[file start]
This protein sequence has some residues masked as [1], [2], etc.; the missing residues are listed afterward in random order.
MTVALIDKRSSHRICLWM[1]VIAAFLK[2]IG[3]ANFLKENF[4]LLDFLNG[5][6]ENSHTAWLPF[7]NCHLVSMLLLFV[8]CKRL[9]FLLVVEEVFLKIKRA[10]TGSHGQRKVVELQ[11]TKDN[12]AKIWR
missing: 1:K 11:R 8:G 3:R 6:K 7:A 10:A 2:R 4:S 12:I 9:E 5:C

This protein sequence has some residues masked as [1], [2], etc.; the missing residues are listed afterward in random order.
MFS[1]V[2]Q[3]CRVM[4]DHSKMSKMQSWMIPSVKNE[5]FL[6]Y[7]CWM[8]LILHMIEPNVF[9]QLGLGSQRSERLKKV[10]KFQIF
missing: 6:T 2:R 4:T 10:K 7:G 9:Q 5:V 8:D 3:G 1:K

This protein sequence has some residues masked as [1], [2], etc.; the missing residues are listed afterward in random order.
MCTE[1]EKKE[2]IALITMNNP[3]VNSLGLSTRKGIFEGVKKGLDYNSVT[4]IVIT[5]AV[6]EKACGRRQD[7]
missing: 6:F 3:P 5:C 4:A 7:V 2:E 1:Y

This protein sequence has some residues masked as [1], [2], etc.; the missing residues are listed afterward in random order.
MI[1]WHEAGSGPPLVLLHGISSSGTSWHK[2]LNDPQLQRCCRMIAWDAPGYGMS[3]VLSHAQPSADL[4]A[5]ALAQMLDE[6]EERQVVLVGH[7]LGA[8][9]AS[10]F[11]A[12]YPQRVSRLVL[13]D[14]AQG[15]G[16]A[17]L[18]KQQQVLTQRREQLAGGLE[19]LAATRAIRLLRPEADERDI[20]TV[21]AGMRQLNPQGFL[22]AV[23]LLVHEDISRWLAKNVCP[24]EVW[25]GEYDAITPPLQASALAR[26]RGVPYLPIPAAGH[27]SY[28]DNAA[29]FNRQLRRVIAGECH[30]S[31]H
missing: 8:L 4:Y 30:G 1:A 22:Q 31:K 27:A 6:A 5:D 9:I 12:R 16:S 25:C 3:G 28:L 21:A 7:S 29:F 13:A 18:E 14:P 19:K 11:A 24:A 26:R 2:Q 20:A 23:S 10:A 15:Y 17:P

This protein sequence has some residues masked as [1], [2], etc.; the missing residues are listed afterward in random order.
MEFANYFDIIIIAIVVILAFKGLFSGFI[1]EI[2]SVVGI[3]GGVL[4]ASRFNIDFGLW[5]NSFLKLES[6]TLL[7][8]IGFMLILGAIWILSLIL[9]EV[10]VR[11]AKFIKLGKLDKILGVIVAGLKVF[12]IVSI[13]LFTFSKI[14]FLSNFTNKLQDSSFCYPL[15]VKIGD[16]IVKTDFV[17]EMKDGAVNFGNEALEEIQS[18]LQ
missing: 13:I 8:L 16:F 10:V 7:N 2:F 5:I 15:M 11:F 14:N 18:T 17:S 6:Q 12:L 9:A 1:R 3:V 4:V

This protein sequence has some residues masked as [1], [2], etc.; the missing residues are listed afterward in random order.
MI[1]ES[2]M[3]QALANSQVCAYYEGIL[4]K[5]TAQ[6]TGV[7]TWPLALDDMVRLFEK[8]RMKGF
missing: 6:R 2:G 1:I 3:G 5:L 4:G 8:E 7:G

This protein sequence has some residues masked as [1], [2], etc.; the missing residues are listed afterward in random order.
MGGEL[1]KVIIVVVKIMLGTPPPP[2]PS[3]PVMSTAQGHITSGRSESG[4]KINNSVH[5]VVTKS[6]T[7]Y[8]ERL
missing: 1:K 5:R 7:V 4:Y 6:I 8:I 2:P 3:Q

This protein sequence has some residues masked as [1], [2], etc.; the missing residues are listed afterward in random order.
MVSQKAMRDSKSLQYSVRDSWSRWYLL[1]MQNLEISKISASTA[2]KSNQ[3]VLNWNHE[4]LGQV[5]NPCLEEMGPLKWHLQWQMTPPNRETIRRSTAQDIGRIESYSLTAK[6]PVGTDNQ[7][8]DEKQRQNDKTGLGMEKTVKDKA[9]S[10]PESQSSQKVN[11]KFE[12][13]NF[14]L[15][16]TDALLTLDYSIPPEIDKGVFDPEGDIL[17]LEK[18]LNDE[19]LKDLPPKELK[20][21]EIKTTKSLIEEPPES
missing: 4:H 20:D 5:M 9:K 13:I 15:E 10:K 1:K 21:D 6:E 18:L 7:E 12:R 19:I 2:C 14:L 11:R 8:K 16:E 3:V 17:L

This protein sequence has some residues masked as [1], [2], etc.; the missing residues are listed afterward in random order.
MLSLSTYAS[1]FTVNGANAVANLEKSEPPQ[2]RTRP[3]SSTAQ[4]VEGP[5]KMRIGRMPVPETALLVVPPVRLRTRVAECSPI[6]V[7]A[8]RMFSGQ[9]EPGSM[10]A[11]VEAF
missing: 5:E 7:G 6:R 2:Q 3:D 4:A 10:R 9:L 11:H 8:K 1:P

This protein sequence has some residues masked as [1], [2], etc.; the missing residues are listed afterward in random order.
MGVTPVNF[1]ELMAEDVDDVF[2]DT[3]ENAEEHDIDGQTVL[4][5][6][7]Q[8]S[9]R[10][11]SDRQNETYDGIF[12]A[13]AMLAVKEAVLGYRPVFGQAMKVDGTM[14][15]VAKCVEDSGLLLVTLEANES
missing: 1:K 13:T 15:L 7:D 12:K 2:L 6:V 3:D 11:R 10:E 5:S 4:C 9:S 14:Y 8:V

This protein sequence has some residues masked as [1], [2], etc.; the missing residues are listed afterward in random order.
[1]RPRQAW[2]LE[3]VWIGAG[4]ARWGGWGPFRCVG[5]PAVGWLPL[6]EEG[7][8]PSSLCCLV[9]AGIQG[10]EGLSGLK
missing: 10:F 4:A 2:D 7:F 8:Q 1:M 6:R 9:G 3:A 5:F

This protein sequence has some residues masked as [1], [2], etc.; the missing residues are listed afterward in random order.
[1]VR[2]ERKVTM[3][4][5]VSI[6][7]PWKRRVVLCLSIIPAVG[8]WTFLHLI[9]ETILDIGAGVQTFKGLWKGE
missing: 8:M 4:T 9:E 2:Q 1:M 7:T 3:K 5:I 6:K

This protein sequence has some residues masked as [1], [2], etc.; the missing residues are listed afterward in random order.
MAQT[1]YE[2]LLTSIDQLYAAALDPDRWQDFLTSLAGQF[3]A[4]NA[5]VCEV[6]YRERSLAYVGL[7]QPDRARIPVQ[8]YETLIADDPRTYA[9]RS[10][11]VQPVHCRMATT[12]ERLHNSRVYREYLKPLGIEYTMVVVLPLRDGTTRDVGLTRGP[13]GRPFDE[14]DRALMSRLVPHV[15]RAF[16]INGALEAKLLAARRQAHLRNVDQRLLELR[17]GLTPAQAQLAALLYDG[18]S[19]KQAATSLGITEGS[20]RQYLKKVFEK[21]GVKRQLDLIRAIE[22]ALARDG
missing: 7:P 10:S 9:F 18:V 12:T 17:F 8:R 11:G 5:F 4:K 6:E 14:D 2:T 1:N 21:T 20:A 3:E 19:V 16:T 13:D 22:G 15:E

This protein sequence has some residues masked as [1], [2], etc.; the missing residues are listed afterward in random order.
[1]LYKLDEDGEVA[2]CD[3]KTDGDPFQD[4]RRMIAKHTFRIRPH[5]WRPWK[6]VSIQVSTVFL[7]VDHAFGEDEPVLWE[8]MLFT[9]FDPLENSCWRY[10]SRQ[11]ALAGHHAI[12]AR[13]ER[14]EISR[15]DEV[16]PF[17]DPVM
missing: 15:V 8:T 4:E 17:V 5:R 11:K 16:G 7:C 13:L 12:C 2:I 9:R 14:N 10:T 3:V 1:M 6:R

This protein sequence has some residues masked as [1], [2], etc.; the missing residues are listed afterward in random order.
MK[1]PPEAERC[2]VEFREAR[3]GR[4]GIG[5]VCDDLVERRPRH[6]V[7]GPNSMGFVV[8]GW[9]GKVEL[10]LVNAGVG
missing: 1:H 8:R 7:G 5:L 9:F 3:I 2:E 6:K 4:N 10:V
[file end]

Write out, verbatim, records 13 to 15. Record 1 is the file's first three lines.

This protein sequence has some residues masked as [1], [2], etc.; the missing residues are listed afterward in random order.
MAQT[1]YE[2]LLTSIDQLYAAALDPDRWQDFLTSLAGQF[3]A[4]NA[5]VCEV[6]YRERSLAYVGL[7]QPDRARIPVQ[8]YETLIADDPRTYA[9]RS[10][11]VQPVHCRMATT[12]ERLHNSRVYREYLKPLGIEYTMVVVLPLRDGTTRDVGLTRGP[13]GRPFDE[14]DRALMSRLVPHV[15]RAF[16]INGALEAKLLAARRQAHLRNVDQRLLELR[17]GLTPAQAQLAALLYDG[18]S[19]KQAATSLGITEGS[20]RQYLKKVFEK[21]GVKRQLDLIRAIE[22]ALARDG
missing: 7:P 10:S 9:F 18:V 12:T 17:F 8:R 11:G 5:F 4:K 6:E 14:D 2:T 1:N 21:T 20:A 3:E 19:V 16:T 13:D 22:G 15:E

This protein sequence has some residues masked as [1], [2], etc.; the missing residues are listed afterward in random order.
[1]LYKLDEDGEVA[2]CD[3]KTDGDPFQD[4]RRMIAKHTFRIRPH[5]WRPWK[6]VSIQVSTVFL[7]VDHAFGEDEPVLWE[8]MLFT[9]FDPLENSCWRY[10]SRQ[11]ALAGHHAI[12]AR[13]ER[14]EISR[15]DEV[16]PF[17]DPVM
missing: 15:V 8:T 4:E 17:V 5:R 11:K 16:G 7:C 13:L 12:C 2:I 9:R 14:N 10:T 3:V 1:M 6:R

This protein sequence has some residues masked as [1], [2], etc.; the missing residues are listed afterward in random order.
MK[1]PPEAERC[2]VEFREAR[3]GR[4]GIG[5]VCDDLVERRPRH[6]V[7]GPNSMGFVV[8]GW[9]GKVEL[10]LVNAGVG
missing: 1:H 8:R 7:G 5:L 9:F 3:I 2:E 6:K 4:N 10:V